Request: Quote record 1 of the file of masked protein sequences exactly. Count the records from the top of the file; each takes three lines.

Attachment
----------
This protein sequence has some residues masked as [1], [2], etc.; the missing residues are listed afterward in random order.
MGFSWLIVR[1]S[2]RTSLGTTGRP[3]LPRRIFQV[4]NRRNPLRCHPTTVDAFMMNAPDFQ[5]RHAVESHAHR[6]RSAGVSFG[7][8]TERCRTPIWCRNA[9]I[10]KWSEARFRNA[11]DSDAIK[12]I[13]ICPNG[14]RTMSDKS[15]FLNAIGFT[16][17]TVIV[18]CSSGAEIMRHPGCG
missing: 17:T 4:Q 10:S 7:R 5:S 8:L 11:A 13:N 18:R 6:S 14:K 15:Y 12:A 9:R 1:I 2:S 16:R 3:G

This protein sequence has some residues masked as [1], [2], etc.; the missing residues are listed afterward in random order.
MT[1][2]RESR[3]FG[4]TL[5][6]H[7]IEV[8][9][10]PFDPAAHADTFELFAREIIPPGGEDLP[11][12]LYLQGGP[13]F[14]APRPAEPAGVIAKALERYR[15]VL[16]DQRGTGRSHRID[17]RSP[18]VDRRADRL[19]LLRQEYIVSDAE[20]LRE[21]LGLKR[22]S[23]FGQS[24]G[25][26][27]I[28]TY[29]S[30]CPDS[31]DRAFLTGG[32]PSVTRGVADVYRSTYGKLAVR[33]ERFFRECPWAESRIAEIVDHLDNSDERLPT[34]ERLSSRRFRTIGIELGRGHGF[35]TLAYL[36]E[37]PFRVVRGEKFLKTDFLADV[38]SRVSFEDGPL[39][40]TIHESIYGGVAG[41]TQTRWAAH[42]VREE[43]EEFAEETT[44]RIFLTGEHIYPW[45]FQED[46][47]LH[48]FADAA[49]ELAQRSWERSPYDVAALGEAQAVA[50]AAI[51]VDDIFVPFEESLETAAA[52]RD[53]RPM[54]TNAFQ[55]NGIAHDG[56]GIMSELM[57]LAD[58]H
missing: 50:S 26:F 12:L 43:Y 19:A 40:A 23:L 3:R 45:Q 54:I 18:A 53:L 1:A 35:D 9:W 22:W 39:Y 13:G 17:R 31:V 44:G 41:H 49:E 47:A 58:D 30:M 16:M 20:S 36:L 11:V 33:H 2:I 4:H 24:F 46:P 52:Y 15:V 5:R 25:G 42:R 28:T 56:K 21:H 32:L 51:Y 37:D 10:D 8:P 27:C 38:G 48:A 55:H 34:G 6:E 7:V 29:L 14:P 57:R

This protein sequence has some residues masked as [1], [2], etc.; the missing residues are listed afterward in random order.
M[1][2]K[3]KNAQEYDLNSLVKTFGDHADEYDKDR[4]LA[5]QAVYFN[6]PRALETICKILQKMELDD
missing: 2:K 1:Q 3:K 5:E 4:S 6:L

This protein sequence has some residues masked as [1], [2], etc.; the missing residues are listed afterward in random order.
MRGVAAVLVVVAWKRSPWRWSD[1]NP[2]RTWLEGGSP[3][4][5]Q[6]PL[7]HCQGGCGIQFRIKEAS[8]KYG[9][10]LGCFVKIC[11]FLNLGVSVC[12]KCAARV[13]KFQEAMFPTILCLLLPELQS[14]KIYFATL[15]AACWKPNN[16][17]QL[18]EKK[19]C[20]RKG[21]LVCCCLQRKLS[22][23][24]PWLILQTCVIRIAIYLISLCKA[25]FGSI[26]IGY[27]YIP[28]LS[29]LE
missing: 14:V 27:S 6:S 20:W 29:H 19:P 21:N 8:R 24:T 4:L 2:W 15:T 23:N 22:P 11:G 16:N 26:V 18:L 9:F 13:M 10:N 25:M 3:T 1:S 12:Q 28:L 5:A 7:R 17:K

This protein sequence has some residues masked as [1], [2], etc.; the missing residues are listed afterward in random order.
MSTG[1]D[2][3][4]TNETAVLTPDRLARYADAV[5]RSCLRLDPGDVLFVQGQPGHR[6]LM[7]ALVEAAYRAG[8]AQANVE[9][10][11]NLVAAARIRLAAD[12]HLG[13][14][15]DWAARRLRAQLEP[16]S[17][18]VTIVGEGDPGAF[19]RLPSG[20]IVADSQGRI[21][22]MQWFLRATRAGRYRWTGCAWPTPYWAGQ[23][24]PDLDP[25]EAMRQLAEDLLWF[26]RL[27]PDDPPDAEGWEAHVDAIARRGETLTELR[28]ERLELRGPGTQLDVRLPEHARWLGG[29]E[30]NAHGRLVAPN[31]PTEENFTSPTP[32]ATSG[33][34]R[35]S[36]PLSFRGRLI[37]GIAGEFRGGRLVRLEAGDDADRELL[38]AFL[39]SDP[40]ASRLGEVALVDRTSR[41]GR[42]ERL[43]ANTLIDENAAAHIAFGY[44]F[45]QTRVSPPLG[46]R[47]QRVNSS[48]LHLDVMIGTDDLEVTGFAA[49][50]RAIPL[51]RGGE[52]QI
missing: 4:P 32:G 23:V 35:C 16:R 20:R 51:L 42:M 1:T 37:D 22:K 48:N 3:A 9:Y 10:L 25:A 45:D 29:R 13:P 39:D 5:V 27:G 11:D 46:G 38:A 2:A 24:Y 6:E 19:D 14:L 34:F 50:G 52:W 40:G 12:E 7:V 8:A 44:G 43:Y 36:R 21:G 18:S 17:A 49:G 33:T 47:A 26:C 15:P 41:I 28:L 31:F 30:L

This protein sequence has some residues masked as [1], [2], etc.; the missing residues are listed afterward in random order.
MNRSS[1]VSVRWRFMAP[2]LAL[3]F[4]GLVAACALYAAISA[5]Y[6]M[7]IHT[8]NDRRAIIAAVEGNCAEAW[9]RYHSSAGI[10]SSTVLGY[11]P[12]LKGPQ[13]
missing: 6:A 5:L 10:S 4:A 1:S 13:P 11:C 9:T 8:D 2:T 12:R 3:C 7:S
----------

This protein sequence has some residues masked as [1], [2], etc.; the missing residues are listed afterward in random order.
MGFSWLIVR[1]S[2]RTSLGTTGRP[3]LPRRIFQV[4]NRRNPLRCHPTTVDAFMMNAPDFQ[5]RHAVESHAHR[6]RSAGVSFG[7][8]TERCRTPIWCRNA[9]I[10]KWSEARFRNA[11]DSDAIK[12]I[13]ICPNG[14]RTMSDKS[15]FLNAIGFT[16][17]TVIV[18]CSSGAEIMRHPGCG
missing: 17:T 4:Q 10:S 7:R 5:S 8:L 11:A 13:N 18:R 6:S 14:K 15:Y 12:A 9:R 1:I 2:S 16:R 3:G